Unfortunately the lens hood is not detachable, so I had to send it in to have it professionally removed. This turns the Voigtlander into a real pancake lens and makes using filters much easier (and actually possible, when it comes to square filters).

This lens has been discontinued with the arrival of MK III and therefore can only be found used e.g. on ebay.com/ebay.de for about $400 (affiliate links)

Further Sample Images

voigtlander vm 15mm 4.5 m-mount leica m10 review sharpness resolution corner wide angle 42mp 24mp cosina
Sony A7rII | Voigtlander VM 15mm 4.5 II | f/11
voigtlander vm 15mm 4.5 m-mount leica m10 review sharpness resolution corner wide angle 42mp 24mp cosina coma astro milkyway
Leica M10 | Voigtlander VM 15mm 4.5 II | f/4.5
leica m10 review rangefinder messsucher comparison vergleich sony a7iii a7rii R2 42mp 24mp wide angle portrait
Leica M10 | Voigtlander VM 15mm 4.5 II | f/8.0
voigtlander vm 15mm 4.5 m-mount leica m10 review sharpness resolution corner wide angle 42mp 24mp cosina coma astro milkyway
Leica M10 | Voigtlander VM 15mm 4.5 II | f/4.5
Sony A7rII | Voigtlander VM 15mm 4.5 II | f/8.0
voigtlander vm 15mm 4.5 m-mount leica m10 review sharpness resolution corner wide angle 42mp 24mp cosina
Sony A7rII | Voigtlander VM 15mm 4.5 II | f/11
Sony A7rII | Voigtlander VM 15mm 4.5 II | f/8.0
voigtlander vm 15mm 4.5 m-mount leica m10 review sharpness resolution corner wide angle 42mp 24mp cosina
Leica M10 | Voigtlander VM 15mm 4.5 II | f / 11
leica m10 review rangefinder messsucher comparison vergleich sony a7iii a7rii R2 42mp 24mp wide angle portrait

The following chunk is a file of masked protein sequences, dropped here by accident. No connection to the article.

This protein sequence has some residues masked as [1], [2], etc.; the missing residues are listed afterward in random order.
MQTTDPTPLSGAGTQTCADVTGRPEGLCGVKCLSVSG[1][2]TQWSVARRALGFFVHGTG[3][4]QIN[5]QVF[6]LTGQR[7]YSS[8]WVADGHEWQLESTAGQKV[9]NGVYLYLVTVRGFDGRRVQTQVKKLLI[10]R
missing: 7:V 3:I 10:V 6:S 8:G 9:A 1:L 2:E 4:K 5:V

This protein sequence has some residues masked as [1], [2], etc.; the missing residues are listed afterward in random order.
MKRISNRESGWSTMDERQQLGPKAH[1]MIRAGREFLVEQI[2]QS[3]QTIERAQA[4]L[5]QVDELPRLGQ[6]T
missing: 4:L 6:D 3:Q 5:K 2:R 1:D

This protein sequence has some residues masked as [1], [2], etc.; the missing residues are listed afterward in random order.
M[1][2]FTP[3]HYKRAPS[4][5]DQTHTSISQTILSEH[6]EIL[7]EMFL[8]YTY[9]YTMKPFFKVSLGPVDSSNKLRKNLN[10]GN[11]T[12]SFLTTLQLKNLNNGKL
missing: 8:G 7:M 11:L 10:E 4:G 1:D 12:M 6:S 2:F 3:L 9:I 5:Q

Leica M10 | Voigtlander VM 15mm 4.5 II | f/11
Leica M10 | Voigtlander VM 15mm 4.5 II | f/11
voigtlander vm 15mm 4.5 m-mount leica m10 review sharpness resolution corner wide angle 42mp 24mp cosina
Leica M10 | Voigtlander VM 15mm 4.5 II | f / 8.0
voigtlander vm 15mm 4.5 m-mount leica m10 review sharpness resolution corner wide angle 42mp 24mp cosina
Sony A7rII | Voigtlander VM 15mm 4.5 II | f/11
Sony A7rII | Voigtlander VM 15mm 4.5 II | f/8.0
voigtlander vm 15mm 4.5 m-mount leica m10 review sharpness resolution corner wide angle 42mp 24mp cosina
Leica M10 | Voigtlander VM 15mm 4.5 II | f / 11

Most of the sample images in this review can be found in full resolution here.

Further Reading

The following two tabs change content below.
My name is Bastian and I am your expert here when it comes to ultra wide angle lenses, super fast portrait lenses (ranging from a 50mm f/0.95 to a 200mm f/1.8) and I also have reviewed way too many 35mm lenses. Don't ask me anything about macro or wildlife shooting though.

Latest posts by BastianK (see all)

20 thoughts on “Review: Voigtlander VM 15mm 4.5 II Super-Wide-Heliar”

  1. Great review as always Bastian! I actually considered this lens over the Mk III which is arriving today(!!!) for my Fuji X-T2. Voigtlander glass is so incredible in it’s capabilities for the size.

    On another note, do you know anything about the Fuji’s filter stack? I’m struggling to find information online about it.

  2. It is a funky little wonder (both L39 version and LM2).
    I used it on a Sony Nex 5N and it was perfect as a street photography lens as the depth of field is so deep.
    I can also see it is a challenging lens at the same time, even with a cropped sensor, colour cast crept up sometimes.